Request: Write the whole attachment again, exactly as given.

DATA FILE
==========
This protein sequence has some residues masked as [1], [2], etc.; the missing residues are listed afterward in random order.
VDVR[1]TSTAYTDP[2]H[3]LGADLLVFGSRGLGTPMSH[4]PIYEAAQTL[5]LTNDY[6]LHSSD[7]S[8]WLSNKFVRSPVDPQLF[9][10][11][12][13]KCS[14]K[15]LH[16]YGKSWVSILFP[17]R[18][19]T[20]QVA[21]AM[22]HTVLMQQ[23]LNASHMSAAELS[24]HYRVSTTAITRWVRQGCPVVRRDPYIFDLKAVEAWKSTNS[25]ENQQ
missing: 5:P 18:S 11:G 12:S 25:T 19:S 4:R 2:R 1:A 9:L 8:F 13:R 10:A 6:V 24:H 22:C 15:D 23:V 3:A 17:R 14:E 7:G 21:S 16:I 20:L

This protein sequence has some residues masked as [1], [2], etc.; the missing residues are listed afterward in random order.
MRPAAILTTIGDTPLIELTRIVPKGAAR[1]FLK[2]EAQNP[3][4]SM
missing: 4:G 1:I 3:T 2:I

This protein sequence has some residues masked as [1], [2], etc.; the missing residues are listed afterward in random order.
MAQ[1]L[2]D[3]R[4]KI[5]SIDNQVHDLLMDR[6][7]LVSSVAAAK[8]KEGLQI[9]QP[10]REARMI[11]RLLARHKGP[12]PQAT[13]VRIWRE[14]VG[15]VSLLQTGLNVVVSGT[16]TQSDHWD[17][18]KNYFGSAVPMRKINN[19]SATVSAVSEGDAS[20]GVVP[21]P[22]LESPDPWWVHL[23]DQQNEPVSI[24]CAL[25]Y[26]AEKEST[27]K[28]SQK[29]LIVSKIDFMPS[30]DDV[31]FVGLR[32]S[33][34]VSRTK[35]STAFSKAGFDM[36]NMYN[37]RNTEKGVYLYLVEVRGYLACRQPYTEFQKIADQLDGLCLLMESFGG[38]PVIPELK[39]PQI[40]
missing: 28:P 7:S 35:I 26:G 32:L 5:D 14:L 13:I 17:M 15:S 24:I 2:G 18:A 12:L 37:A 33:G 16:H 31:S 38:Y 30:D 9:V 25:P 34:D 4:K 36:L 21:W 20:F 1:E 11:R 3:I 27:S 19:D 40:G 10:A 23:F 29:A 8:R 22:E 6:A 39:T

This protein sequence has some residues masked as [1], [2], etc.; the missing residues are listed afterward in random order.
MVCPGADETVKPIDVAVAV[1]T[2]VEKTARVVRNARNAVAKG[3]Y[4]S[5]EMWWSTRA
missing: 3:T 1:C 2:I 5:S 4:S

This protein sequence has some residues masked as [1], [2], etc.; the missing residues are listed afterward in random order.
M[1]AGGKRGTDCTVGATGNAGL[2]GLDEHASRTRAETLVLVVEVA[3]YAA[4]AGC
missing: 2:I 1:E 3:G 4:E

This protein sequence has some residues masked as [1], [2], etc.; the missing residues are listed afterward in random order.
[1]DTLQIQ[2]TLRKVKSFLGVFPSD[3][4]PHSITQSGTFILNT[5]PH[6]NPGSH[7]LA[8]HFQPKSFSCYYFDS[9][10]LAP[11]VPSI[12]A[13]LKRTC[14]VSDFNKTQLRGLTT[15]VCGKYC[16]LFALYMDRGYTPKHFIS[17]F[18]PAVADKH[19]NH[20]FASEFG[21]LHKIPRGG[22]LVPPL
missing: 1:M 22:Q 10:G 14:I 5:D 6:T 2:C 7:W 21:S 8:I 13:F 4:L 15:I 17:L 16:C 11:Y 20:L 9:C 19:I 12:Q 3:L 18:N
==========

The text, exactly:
This protein sequence has some residues masked as [1], [2], etc.; the missing residues are listed afterward in random order.
VDVR[1]TSTAYTDP[2]H[3]LGADLLVFGSRGLGTPMSH[4]PIYEAAQTL[5]LTNDY[6]LHSSD[7]S[8]WLSNKFVRSPVDPQLF[9][10][11][12][13]KCS[14]K[15]LH[16]YGKSWVSILFP[17]R[18][19]T[20]QVA[21]AM[22]HTVLMQQ[23]LNASHMSAAELS[24]HYRVSTTAITRWVRQGCPVVRRDPYIFDLKAVEAWKSTNS[25]ENQQ
missing: 5:P 18:S 11:G 12:S 25:T 19:S 4:R 2:R 1:A 9:L 8:F 13:R 10:A 6:V 24:H 22:C 15:D 23:V 3:A 17:R 14:E 7:G 21:S 16:I 20:L

This protein sequence has some residues masked as [1], [2], etc.; the missing residues are listed afterward in random order.
MRPAAILTTIGDTPLIELTRIVPKGAAR[1]FLK[2]EAQNP[3][4]SM
missing: 4:G 1:I 3:T 2:I

This protein sequence has some residues masked as [1], [2], etc.; the missing residues are listed afterward in random order.
MAQ[1]L[2]D[3]R[4]KI[5]SIDNQVHDLLMDR[6][7]LVSSVAAAK[8]KEGLQI[9]QP[10]REARMI[11]RLLARHKGP[12]PQAT[13]VRIWRE[14]VG[15]VSLLQTGLNVVVSGT[16]TQSDHWD[17][18]KNYFGSAVPMRKINN[19]SATVSAVSEGDAS[20]GVVP[21]P[22]LESPDPWWVHL[23]DQQNEPVSI[24]CAL[25]Y[26]AEKEST[27]K[28]SQK[29]LIVSKIDFMPS[30]DDV[31]FVGLR[32]S[33][34]VSRTK[35]STAFSKAGFDM[36]NMYN[37]RNTEKGVYLYLVEVRGYLACRQPYTEFQKIADQLDGLCLLMESFGG[38]PVIPELK[39]PQI[40]
missing: 28:P 7:S 35:I 26:G 32:L 5:D 14:L 13:I 17:M 15:S 24:I 2:G 18:A 12:L 37:A 33:G 16:H 31:S 38:Y 30:D 9:V 25:P 34:D 4:K 36:L 21:W 20:F 1:E 11:R 3:I 27:S 19:D 40:G 10:A 23:F 29:A 8:R 22:E 6:A 39:T

This protein sequence has some residues masked as [1], [2], etc.; the missing residues are listed afterward in random order.
MVCPGADETVKPIDVAVAV[1]T[2]VEKTARVVRNARNAVAKG[3]Y[4]S[5]EMWWSTRA
missing: 3:T 1:C 2:I 5:S 4:S

This protein sequence has some residues masked as [1], [2], etc.; the missing residues are listed afterward in random order.
M[1]AGGKRGTDCTVGATGNAGL[2]GLDEHASRTRAETLVLVVEVA[3]YAA[4]AGC
missing: 2:I 1:E 3:G 4:E

This protein sequence has some residues masked as [1], [2], etc.; the missing residues are listed afterward in random order.
[1]DTLQIQ[2]TLRKVKSFLGVFPSD[3][4]PHSITQSGTFILNT[5]PH[6]NPGSH[7]LA[8]HFQPKSFSCYYFDS[9][10]LAP[11]VPSI[12]A[13]LKRTC[14]VSDFNKTQLRGLTT[15]VCGKYC[16]LFALYMDRGYTPKHFIS[17]F[18]PAVADKH[19]NH[20]FASEFG[21]LHKIPRGG[22]LVPPL
missing: 1:M 22:Q 10:G 14:I 5:D 6:T 2:C 7:W 21:S 8:I 13:F 4:L 15:I 17:L 16:C 11:Y 20:L 9:C 19:I 12:Q 3:L 18:N